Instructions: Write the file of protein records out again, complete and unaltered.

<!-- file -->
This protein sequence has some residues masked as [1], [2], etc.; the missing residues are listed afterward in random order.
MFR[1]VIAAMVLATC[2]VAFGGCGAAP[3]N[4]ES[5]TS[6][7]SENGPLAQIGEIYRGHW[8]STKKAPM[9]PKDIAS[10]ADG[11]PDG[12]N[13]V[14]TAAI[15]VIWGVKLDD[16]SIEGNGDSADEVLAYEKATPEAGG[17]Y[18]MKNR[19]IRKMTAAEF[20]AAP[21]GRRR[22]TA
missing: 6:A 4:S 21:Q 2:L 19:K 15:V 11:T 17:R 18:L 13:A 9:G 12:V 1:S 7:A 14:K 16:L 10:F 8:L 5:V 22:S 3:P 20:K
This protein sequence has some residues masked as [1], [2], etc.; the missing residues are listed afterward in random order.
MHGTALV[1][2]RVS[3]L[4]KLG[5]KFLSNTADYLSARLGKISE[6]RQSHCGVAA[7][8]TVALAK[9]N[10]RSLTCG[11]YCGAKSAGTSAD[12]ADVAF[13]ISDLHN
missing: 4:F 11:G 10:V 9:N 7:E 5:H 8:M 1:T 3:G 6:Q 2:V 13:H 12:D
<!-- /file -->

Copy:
This protein sequence has some residues masked as [1], [2], etc.; the missing residues are listed afterward in random order.
MFR[1]VIAAMVLATC[2]VAFGGCGAAP[3]N[4]ES[5]TS[6][7]SENGPLAQIGEIYRGHW[8]STKKAPM[9]PKDIAS[10]ADG[11]PDG[12]N[13]V[14]TAAI[15]VIWGVKLDD[16]SIEGNGDSADEVLAYEKATPEAGG[17]Y[18]MKNR[19]IRKMTAAEF[20]AAP[21]GRRR[22]TA
missing: 6:A 4:S 21:Q 2:L 19:K 15:V 11:T 17:R 18:L 13:A 9:G 12:V 1:S 7:A 14:K 16:L 10:F 8:L 5:V 22:S 3:P 20:K
This protein sequence has some residues masked as [1], [2], etc.; the missing residues are listed afterward in random order.
MHGTALV[1][2]RVS[3]L[4]KLG[5]KFLSNTADYLSARLGKISE[6]RQSHCGVAA[7][8]TVALAK[9]N[10]RSLTCG[11]YCGAKSAGTSAD[12]ADVAF[13]ISDLHN
missing: 4:F 11:G 10:V 9:N 7:E 5:H 8:M 1:T 3:G 6:Q 2:V 13:H 12:D